So, this all can be exploited in several ways, including stacking multiple separate Morph CV inputs, selecting Double or Triple Morph strength, or using an “Ampliverter” knob or input in order to multiply existing Morph CV by up to 3x. At triple strength, -5V = 0V = +5V. That is, every 5 volts corresponds to 360 degrees of Morph.
Once you’ve done all that, try connecting the Phase output to the input of a phase clock (like ZZC Clock). Algomorph is now functioning as a phase-summer and/or phase-multiplier. Trigger output from that clock can now be used as an interesting source of rhythm which is related to that of the modulation at Algomorph’s inputs.
The phase output defaults to 0-10V, but in the context menu it can be changed to +/-5V. This latter setting is handy for chaining to a second Algomorph’s Morph CV input, for example.
Full-size Algomorph also gains a Morph CV attenuverter. This new knob is located at the center of the Morph Knob: an arrangement inspired-by (but reverse-to) the double-knobs featured on some Happy Nerding Eurorack modules. But, it’s also more than that…
This new little knob is actually an Auxiliary Knob which can be set to one of 11 modes. Each mode is implemented as a separate parameter behind the scenes, and your choice of mode only affects which knob is currently shown. This is the same as the implementation of the LPG knobs on Macro Oscillator 2 in the Audible Instruments plugin. This means that each “Auxiliary Knob mode” can be individually mapped for simultaneous CV or MIDI control.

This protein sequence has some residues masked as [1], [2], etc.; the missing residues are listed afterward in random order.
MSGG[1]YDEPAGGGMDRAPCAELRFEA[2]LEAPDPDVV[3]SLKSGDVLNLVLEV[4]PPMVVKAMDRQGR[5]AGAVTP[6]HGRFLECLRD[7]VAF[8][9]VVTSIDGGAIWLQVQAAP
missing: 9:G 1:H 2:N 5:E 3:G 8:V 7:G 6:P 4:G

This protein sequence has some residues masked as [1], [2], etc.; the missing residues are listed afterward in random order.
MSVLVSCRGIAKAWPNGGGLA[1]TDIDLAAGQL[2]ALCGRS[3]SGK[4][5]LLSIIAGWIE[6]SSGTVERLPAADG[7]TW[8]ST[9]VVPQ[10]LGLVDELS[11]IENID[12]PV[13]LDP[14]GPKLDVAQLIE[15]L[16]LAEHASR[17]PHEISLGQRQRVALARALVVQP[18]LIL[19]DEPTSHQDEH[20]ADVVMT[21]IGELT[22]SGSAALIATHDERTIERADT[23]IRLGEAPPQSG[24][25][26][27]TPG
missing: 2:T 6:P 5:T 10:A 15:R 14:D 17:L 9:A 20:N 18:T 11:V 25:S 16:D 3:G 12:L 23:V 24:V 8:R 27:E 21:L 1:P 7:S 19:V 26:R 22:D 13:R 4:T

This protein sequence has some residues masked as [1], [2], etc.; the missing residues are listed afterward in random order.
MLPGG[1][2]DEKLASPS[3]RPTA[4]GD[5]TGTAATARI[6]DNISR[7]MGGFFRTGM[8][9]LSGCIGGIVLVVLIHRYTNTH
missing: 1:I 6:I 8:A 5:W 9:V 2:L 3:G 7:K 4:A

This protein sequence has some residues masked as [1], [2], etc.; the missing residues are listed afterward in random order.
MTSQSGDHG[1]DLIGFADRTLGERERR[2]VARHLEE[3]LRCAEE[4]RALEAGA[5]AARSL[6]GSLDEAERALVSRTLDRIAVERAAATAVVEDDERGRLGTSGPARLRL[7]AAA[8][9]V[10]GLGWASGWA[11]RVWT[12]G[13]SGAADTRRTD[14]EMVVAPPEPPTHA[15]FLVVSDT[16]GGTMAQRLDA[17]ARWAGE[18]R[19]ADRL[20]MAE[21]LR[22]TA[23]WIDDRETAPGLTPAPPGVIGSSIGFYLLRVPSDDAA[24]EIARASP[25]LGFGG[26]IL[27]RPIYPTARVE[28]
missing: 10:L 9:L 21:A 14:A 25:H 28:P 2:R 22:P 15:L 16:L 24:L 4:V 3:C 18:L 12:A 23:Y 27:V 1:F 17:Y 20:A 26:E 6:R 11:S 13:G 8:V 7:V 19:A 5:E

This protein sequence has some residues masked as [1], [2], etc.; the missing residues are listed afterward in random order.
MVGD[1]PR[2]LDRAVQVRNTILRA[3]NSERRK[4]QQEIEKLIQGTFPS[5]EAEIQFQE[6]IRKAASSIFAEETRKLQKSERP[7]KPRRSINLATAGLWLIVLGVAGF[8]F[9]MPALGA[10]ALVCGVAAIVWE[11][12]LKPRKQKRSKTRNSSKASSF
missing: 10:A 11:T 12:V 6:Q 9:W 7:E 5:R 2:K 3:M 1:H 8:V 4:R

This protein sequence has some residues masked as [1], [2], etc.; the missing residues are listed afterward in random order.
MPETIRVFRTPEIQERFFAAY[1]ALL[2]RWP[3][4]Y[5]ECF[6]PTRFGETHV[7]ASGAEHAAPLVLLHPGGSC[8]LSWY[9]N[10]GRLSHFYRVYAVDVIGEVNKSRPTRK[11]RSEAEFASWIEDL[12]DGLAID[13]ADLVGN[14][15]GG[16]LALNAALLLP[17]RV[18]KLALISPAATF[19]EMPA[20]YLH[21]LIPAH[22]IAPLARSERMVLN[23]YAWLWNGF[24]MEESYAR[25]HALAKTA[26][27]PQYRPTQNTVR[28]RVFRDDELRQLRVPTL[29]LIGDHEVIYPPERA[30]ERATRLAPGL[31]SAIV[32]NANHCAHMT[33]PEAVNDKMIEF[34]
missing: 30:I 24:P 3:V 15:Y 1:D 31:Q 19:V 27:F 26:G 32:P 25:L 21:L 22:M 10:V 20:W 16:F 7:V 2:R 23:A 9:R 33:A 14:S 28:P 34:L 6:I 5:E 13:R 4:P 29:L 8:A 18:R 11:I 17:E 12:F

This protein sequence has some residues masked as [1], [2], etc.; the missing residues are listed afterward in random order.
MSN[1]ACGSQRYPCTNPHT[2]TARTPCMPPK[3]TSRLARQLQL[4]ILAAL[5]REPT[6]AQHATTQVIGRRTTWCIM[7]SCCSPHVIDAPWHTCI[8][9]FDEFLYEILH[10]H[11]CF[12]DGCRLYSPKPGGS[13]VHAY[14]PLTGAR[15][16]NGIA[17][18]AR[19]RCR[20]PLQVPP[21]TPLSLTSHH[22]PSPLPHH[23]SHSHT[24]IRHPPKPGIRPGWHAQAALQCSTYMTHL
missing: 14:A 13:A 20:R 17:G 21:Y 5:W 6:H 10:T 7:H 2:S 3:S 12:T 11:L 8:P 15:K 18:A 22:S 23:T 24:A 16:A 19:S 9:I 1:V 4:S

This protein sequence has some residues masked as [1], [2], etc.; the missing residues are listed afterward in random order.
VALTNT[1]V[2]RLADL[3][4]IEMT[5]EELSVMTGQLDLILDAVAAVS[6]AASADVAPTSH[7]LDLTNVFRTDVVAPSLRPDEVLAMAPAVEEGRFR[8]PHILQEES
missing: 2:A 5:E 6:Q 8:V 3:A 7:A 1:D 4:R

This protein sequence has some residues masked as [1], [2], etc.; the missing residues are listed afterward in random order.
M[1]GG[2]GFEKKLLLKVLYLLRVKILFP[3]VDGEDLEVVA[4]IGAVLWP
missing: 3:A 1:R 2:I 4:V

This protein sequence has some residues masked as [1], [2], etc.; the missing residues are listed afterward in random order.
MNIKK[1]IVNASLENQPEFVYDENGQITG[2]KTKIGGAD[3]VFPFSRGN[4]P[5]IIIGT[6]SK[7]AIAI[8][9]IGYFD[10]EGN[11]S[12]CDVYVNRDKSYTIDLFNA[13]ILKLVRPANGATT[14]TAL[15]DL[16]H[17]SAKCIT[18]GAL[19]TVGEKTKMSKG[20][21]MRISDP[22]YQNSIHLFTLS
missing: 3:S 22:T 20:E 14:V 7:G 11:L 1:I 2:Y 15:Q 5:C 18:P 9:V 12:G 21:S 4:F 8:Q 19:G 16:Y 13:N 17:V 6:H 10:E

Algomorph Pocket loses the Clock input of Algomorph Beta 2, but it gains an extra audio input (a Wildcard Modulator) and an additional Morph CV input (now with configurable strength from 1x-3x).
The Wildcard Modulator idea originated as a mode from full-size Algomorph. The audio that arrives at this input is sent to all four modulation outputs. Try adding a 5th operator tuned to a sub-octave ratio and sending it to this input with careful (or enveloped) attenuation. Or run it hot… Full-size Algomorph features Wildcard Modulator Gain as one of its Auxiliary Knob modes, capable of settings up to 2x.
Algomorph Pocket’s knob also has some smarts of its own. When one of the CV inputs is connected, the knob changes from a Morph Knob to a Morph CV Attenuverter. Again, this is implemented as separate parameters on the back end, so each “mode” is separately and simultaneously controllable via parameter mapping.
For both modules, the strength of the click filters can now be adjusted from the context menu. In Algomorph Pocket, there is also a context menu setting to adjust the gain of the Modulator outputs (5 settings from -24dB to +24dB). In full-size Algomorph, this functionality is instead offered via a dedicated Auxiliary Knob mode.